Security ranks highest among provider IT concerns, HIMSS survey finds
Provider organizations see cybersecurity, privacy and security risks as among their top information technology challenges in 2019.
Other key IT imperatives include for the coming months include improving quality outcomes, clinical informatics and clinician engagement, culture of care and care coordination, and process improvement and change management, according to results of the 2019 HIMSS U.S. Leadership and Workforce Survey.
Survey results were based on feedback from 232 respondents working at healthcare provider organizations; another 37 respondents from health IT vendors responded to the survey, and HIMSS reported out results separately for each industry segment.
Providers were asked to rate technology priorities on a scale, with 1 being “not a priority” up to 7 being “an essential priority.” Responses from providers showed cybersecurity as their top concern, with a mean score of 5.69 on the scale. Improving quality outcomes ranked second highest, at 5.23, followed by clinical informatics and clinician engagement, at 5.14.
“That providers (especially hospital respondents) responded so passionately to this priority suggests a growing number of provider organizations realize the need to protect existing business practices before aggressively pursuing other information and technology issues,” HIMSS researchers said in analyzing the results.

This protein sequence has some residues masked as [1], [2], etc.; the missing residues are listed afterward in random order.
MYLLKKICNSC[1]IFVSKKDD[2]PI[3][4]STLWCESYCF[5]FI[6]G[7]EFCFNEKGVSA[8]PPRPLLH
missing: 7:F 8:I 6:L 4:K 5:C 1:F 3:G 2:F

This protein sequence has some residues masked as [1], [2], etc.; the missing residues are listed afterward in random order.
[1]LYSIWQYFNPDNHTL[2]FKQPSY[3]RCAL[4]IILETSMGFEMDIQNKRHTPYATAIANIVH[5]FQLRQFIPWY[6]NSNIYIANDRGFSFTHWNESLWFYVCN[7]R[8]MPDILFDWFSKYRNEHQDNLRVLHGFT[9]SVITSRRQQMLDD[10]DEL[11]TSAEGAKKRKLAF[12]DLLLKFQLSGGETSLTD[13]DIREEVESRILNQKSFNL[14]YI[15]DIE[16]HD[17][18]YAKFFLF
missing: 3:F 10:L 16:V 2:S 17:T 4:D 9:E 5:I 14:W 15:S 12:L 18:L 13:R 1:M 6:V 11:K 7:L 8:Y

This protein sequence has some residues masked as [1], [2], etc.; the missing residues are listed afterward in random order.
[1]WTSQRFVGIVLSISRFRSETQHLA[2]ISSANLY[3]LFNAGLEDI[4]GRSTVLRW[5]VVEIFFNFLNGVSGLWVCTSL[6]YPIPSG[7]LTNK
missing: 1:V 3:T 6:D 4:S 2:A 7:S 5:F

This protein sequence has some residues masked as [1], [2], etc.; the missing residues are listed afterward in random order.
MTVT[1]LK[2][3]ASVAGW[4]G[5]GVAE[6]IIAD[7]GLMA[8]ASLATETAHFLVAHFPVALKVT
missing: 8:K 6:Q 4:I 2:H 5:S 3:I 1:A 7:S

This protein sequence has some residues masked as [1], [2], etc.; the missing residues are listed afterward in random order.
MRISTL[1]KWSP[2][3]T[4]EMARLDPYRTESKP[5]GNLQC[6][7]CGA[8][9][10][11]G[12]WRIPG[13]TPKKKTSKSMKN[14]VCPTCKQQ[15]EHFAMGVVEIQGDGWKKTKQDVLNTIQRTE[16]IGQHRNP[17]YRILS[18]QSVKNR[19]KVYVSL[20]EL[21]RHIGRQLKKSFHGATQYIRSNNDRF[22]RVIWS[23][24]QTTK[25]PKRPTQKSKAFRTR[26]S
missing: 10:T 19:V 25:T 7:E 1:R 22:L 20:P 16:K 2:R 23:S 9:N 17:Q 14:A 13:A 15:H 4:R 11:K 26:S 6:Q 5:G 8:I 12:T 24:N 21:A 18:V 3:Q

Provider organizations generally expect they’ll need more resources for IT for the coming year, results of the survey suggest. Nearly six out of 10 respondents from providers (59 percent) anticipate increased resource demands for 2019, compared with 9 percent who project a decrease and 20 percent who foresee no change.
Those results appear to match resource consumption expectations with results of similar surveys conducted by HIMSS in 2016 and 2017, recovering from 2018, when only 24 percent of all respondents predicted increased resource demands, while 43 percent expected decreases.
Workforce vacancies continue to be a problem for the industry. More than half of providers (52 percent) say they have open positions to fill, compared with 36 percent that say they are fully staffed. Some 38 percent of provider respondents said their workforce size has increased in the past year, while only 14 percent say it has decreased.